This Veteran's Invention Turns a Gun Into a Machine Gun - NBC Connecticut
Las Vegas Massacre

Las Vegas Massacre

Coverage of the Las Vegas concert attack, the deadliest mass shooting in modern US history

This Veteran's Invention Turns a Gun Into a Machine Gun

"Bump-stock" devices were found on 12 rifles in the hotel room from which Stephen Paddock laid waste to a music festival

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    Among the 23 guns found in the Las Vegas hotel room of the man accused of killing 58 people and wounding more than 500 others, was a semi-automatic rifle that was modified to sustain the firepower of an automatic weapon. A Woburn, Massachusetts, police captain illustrates how a "bump stock" was used to convert the weapon.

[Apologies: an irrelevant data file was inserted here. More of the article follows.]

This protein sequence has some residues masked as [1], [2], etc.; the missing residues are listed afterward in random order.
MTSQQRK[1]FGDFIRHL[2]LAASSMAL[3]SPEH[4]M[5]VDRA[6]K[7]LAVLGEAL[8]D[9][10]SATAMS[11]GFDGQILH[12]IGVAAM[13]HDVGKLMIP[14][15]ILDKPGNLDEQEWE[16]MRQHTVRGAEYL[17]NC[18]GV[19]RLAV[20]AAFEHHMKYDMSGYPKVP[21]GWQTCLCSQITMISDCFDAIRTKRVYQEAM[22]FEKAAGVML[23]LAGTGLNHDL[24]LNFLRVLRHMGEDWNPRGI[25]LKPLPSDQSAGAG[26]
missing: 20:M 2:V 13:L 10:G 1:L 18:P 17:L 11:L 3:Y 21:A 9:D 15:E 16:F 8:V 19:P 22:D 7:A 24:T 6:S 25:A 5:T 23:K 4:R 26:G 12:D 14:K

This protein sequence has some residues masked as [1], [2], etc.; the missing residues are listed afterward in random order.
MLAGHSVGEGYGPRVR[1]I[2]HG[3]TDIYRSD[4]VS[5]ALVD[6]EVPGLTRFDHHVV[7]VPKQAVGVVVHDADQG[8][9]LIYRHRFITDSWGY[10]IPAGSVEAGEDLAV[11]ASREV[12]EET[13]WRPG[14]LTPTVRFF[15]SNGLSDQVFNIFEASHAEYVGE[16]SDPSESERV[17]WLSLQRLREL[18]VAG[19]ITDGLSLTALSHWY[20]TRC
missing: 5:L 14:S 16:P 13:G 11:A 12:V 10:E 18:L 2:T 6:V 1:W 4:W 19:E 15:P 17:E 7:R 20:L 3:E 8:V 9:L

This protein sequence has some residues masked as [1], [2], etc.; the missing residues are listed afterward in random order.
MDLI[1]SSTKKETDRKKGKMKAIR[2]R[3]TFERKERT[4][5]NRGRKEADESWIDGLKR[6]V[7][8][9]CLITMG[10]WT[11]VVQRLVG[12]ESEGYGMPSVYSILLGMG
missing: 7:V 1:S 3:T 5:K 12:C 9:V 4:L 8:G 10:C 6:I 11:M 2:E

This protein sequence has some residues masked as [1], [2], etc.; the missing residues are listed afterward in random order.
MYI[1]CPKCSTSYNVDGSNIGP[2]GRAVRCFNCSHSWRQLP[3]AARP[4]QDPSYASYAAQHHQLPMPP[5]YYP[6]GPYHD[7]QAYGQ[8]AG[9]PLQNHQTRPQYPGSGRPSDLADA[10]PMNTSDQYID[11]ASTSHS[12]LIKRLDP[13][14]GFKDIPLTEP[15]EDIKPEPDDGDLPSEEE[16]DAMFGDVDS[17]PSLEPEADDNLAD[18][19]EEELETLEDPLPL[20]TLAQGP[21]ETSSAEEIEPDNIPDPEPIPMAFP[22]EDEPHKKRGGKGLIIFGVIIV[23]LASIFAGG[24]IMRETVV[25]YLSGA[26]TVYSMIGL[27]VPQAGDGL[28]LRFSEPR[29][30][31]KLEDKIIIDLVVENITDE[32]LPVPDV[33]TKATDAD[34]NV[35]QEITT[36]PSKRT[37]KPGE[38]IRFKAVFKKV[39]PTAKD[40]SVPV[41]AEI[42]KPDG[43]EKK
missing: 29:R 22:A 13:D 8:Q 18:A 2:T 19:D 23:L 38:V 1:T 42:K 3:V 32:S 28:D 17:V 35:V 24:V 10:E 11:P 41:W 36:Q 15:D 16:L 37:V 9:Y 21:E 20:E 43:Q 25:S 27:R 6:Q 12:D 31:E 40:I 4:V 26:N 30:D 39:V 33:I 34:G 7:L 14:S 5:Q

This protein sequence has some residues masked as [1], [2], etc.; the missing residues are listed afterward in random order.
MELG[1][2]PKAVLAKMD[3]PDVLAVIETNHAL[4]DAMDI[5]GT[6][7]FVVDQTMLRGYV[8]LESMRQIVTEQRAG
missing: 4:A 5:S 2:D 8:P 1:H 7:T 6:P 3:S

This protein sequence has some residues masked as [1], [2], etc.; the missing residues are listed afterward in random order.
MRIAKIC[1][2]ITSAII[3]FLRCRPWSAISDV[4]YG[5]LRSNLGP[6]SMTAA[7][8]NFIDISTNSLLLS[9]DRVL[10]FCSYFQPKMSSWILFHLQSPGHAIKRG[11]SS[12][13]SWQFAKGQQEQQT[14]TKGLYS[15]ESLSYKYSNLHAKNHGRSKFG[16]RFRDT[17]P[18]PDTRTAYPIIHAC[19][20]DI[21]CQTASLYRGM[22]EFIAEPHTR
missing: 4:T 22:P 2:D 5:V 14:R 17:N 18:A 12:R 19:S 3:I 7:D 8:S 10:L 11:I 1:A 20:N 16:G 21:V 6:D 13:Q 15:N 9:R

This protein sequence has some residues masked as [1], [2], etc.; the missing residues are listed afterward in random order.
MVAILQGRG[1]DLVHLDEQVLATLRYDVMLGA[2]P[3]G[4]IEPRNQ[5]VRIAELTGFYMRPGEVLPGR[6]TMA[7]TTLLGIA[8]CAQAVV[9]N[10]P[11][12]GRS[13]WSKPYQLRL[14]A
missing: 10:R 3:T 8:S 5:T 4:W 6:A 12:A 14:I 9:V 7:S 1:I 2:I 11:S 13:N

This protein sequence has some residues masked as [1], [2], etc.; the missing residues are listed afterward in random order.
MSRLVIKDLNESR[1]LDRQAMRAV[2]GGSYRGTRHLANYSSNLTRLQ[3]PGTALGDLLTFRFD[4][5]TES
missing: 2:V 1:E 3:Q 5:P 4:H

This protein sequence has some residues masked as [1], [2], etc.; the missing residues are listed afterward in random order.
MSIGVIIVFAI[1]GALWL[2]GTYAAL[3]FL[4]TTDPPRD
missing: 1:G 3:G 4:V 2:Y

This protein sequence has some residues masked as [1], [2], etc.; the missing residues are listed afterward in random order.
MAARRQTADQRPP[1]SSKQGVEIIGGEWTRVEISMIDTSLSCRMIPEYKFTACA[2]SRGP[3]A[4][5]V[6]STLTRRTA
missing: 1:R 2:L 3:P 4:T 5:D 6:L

(Published Tuesday, Oct. 3, 2017)

    An Air Force veteran who wanted a fast-shooting rifle but couldn't afford one that was fully automatic invented the "bump stocks" now gaining unwanted attention for their possible role in the Las Vegas concert massacre, NBC News reported.

    "We weren't able to fire as fast as we wanted," Jeremiah Cottle recalled in a 2011 interview with a local newspaper, The Albany News in Texas. "We couldn't afford what we wanted ─ a fully automatic rifle ─ so I started to think about how I could make something that would work and be affordable."

    Having just recovered from a brain injury, his tinkering produced a prototype of the Slide Fire, a line of now-popular "bump-fire stocks" that let a semi-automatic rifle's recoil quickly re-engage the trigger, simulating automatic fire.

    Such devices were found on 12 rifles in the hotel room from which Stephen Paddock laid waste to a music festival this weekend, and now there's talk even among Republicans in Congress of a ban on the devices.

    Cottle did not respond to a request for comment and hasn't offered any public remarks on Paddock's attack.